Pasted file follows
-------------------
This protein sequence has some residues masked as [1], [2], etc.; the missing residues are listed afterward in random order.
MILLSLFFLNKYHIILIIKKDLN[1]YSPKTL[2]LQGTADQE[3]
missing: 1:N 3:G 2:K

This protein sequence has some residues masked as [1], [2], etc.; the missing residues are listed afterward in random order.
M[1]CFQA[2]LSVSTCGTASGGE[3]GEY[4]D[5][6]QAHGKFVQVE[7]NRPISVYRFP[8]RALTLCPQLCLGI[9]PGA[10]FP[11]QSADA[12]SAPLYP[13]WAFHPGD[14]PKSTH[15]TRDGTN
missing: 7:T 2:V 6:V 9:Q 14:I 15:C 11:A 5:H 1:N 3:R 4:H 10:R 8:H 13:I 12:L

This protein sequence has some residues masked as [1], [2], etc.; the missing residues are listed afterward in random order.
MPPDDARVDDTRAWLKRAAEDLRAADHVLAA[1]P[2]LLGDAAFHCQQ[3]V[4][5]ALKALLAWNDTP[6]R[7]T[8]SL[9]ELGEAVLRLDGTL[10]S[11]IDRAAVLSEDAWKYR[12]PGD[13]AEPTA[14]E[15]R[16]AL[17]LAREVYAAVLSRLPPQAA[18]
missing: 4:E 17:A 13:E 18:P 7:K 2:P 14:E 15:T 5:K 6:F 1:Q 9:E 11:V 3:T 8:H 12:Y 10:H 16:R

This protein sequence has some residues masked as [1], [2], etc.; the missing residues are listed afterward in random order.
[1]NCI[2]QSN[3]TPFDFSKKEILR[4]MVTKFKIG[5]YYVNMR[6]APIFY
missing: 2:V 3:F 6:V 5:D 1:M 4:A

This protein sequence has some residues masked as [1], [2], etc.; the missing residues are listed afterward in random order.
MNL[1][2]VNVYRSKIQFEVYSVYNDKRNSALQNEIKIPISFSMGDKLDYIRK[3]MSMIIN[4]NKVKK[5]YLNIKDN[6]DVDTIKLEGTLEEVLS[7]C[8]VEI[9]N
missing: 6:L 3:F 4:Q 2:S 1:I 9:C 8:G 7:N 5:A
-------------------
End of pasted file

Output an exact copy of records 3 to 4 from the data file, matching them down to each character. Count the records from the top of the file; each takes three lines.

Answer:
This protein sequence has some residues masked as [1], [2], etc.; the missing residues are listed afterward in random order.
MPPDDARVDDTRAWLKRAAEDLRAADHVLAA[1]P[2]LLGDAAFHCQQ[3]V[4][5]ALKALLAWNDTP[6]R[7]T[8]SL[9]ELGEAVLRLDGTL[10]S[11]IDRAAVLSEDAWKYR[12]PGD[13]AEPTA[14]E[15]R[16]AL[17]LAREVYAAVLSRLPPQAA[18]
missing: 4:E 17:A 13:E 18:P 7:K 2:P 14:E 15:T 5:K 6:F 1:Q 9:E 11:V 3:T 8:H 12:Y 10:H 16:R

This protein sequence has some residues masked as [1], [2], etc.; the missing residues are listed afterward in random order.
[1]NCI[2]QSN[3]TPFDFSKKEILR[4]MVTKFKIG[5]YYVNMR[6]APIFY
missing: 2:V 3:F 6:V 5:D 1:M 4:A